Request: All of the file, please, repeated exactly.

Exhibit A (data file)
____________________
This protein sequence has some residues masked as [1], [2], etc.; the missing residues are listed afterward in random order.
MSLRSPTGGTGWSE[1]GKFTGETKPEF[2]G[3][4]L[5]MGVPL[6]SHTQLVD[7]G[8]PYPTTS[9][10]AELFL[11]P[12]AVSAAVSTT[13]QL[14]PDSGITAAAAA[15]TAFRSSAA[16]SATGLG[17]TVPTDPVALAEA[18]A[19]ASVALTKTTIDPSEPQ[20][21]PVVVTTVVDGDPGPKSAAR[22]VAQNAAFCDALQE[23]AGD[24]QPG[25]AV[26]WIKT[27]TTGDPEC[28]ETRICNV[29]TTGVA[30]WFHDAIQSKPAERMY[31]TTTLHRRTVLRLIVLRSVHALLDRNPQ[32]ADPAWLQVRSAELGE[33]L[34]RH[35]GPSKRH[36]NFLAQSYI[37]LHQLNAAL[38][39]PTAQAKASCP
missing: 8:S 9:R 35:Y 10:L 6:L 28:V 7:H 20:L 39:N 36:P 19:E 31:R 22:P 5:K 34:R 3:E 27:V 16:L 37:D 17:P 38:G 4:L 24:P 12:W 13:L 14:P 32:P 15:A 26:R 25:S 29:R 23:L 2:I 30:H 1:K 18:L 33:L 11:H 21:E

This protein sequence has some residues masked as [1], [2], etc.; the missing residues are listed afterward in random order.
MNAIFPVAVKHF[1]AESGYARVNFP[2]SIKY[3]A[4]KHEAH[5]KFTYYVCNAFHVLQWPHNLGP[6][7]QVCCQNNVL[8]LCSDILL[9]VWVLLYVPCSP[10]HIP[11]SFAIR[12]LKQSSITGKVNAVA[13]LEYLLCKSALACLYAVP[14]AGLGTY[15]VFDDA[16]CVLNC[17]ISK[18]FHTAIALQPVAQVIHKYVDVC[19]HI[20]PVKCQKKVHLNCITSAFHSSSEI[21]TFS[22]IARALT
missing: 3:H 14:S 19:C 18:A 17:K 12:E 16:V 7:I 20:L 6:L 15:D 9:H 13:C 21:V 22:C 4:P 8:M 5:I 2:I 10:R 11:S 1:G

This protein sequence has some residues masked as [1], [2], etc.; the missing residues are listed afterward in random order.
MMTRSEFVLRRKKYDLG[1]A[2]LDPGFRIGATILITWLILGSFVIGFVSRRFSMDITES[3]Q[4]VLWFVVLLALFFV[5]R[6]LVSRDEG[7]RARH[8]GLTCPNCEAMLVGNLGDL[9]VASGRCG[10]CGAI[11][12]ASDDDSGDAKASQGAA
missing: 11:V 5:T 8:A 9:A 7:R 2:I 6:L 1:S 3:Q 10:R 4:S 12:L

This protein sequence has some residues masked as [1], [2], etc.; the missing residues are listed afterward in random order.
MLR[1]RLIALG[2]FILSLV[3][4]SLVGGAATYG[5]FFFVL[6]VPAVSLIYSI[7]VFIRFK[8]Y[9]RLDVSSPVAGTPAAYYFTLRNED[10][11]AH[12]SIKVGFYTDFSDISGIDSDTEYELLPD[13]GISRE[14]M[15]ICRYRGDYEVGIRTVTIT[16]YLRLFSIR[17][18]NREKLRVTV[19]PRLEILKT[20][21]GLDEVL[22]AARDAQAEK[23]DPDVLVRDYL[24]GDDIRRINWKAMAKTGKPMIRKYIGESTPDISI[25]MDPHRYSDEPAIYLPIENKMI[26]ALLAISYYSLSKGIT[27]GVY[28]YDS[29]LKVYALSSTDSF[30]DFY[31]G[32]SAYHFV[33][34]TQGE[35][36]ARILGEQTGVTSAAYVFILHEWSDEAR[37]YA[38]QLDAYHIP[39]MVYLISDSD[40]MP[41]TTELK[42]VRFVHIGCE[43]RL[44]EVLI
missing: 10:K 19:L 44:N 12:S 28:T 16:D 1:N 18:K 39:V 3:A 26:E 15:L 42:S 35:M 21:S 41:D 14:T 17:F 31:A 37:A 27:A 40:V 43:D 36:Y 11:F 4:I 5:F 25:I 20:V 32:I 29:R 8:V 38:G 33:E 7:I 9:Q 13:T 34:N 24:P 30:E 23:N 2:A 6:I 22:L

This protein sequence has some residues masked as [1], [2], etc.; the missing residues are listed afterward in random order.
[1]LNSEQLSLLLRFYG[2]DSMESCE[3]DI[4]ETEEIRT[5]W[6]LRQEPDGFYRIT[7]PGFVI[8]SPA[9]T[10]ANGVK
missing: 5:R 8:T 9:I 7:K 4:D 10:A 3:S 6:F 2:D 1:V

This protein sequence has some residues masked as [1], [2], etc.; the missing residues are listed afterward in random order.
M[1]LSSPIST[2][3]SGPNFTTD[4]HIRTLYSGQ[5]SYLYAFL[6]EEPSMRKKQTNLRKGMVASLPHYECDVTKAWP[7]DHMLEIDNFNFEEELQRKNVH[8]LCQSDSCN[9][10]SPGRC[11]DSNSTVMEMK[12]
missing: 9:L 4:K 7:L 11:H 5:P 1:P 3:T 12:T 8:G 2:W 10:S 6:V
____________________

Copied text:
This protein sequence has some residues masked as [1], [2], etc.; the missing residues are listed afterward in random order.
MSLRSPTGGTGWSE[1]GKFTGETKPEF[2]G[3][4]L[5]MGVPL[6]SHTQLVD[7]G[8]PYPTTS[9][10]AELFL[11]P[12]AVSAAVSTT[13]QL[14]PDSGITAAAAA[15]TAFRSSAA[16]SATGLG[17]TVPTDPVALAEA[18]A[19]ASVALTKTTIDPSEPQ[20][21]PVVVTTVVDGDPGPKSAAR[22]VAQNAAFCDALQE[23]AGD[24]QPG[25]AV[26]WIKT[27]TTGDPEC[28]ETRICNV[29]TTGVA[30]WFHDAIQSKPAERMY[31]TTTLHRRTVLRLIVLRSVHALLDRNPQ[32]ADPAWLQVRSAELGE[33]L[34]RH[35]GPSKRH[36]NFLAQSYI[37]LHQLNAAL[38][39]PTAQAKASCP
missing: 8:S 9:R 35:Y 10:L 6:L 28:V 7:H 20:L 39:N 36:P 19:E 31:R 22:P 5:K 34:R 3:E 27:V 16:L 37:D 17:P 38:G 4:L 24:P 12:W 13:L 14:P 32:P 15:A 26:R 25:S 29:R 23:L 2:I 30:H 1:K 18:L 33:L 11:H 21:E

This protein sequence has some residues masked as [1], [2], etc.; the missing residues are listed afterward in random order.
MNAIFPVAVKHF[1]AESGYARVNFP[2]SIKY[3]A[4]KHEAH[5]KFTYYVCNAFHVLQWPHNLGP[6][7]QVCCQNNVL[8]LCSDILL[9]VWVLLYVPCSP[10]HIP[11]SFAIR[12]LKQSSITGKVNAVA[13]LEYLLCKSALACLYAVP[14]AGLGTY[15]VFDDA[16]CVLNC[17]ISK[18]FHTAIALQPVAQVIHKYVDVC[19]HI[20]PVKCQKKVHLNCITSAFHSSSEI[21]TFS[22]IARALT
missing: 3:H 14:S 19:C 18:A 17:K 12:E 16:V 7:I 20:L 6:L 15:D 9:H 13:C 21:V 22:C 4:P 8:M 5:I 2:I 10:R 11:S 1:G

This protein sequence has some residues masked as [1], [2], etc.; the missing residues are listed afterward in random order.
MMTRSEFVLRRKKYDLG[1]A[2]LDPGFRIGATILITWLILGSFVIGFVSRRFSMDITES[3]Q[4]VLWFVVLLALFFV[5]R[6]LVSRDEG[7]RARH[8]GLTCPNCEAMLVGNLGDL[9]VASGRCG[10]CGAI[11][12]ASDDDSGDAKASQGAA
missing: 11:V 5:T 8:A 9:A 7:R 2:I 6:L 1:S 3:Q 10:R 4:S 12:L

This protein sequence has some residues masked as [1], [2], etc.; the missing residues are listed afterward in random order.
MLR[1]RLIALG[2]FILSLV[3][4]SLVGGAATYG[5]FFFVL[6]VPAVSLIYSI[7]VFIRFK[8]Y[9]RLDVSSPVAGTPAAYYFTLRNED[10][11]AH[12]SIKVGFYTDFSDISGIDSDTEYELLPD[13]GISRE[14]M[15]ICRYRGDYEVGIRTVTIT[16]YLRLFSIR[17][18]NREKLRVTV[19]PRLEILKT[20][21]GLDEVL[22]AARDAQAEK[23]DPDVLVRDYL[24]GDDIRRINWKAMAKTGKPMIRKYIGESTPDISI[25]MDPHRYSDEPAIYLPIENKMI[26]ALLAISYYSLSKGIT[27]GVY[28]YDS[29]LKVYALSSTDSF[30]DFY[31]G[32]SAYHFV[33][34]TQGE[35][36]ARILGEQTGVTSAAYVFILHEWSDEAR[37]YA[38]QLDAYHIP[39]MVYLISDSD[40]MP[41]TTELK[42]VRFVHIGCE[43]RL[44]EVLI
missing: 10:K 19:L 44:N 12:S 28:T 16:D 1:N 18:K 39:V 3:A 26:E 15:L 42:S 35:M 21:S 41:D 14:T 17:F 31:A 37:A 27:A 40:V 43:D 36:Y 11:F 4:I 5:F 25:I 20:V 32:I 29:R 8:V 38:G 33:E 7:I 9:Q 13:T 34:N 24:P 30:E 23:N 2:A 6:I 22:L

This protein sequence has some residues masked as [1], [2], etc.; the missing residues are listed afterward in random order.
[1]LNSEQLSLLLRFYG[2]DSMESCE[3]DI[4]ETEEIRT[5]W[6]LRQEPDGFYRIT[7]PGFVI[8]SPA[9]T[10]ANGVK
missing: 5:R 8:T 9:I 7:K 4:D 10:A 3:S 6:F 2:D 1:V

This protein sequence has some residues masked as [1], [2], etc.; the missing residues are listed afterward in random order.
M[1]LSSPIST[2][3]SGPNFTTD[4]HIRTLYSGQ[5]SYLYAFL[6]EEPSMRKKQTNLRKGMVASLPHYECDVTKAWP[7]DHMLEIDNFNFEEELQRKNVH[8]LCQSDSCN[9][10]SPGRC[11]DSNSTVMEMK[12]
missing: 9:L 4:K 7:L 11:H 5:P 1:P 3:T 12:T 8:G 2:W 10:S 6:V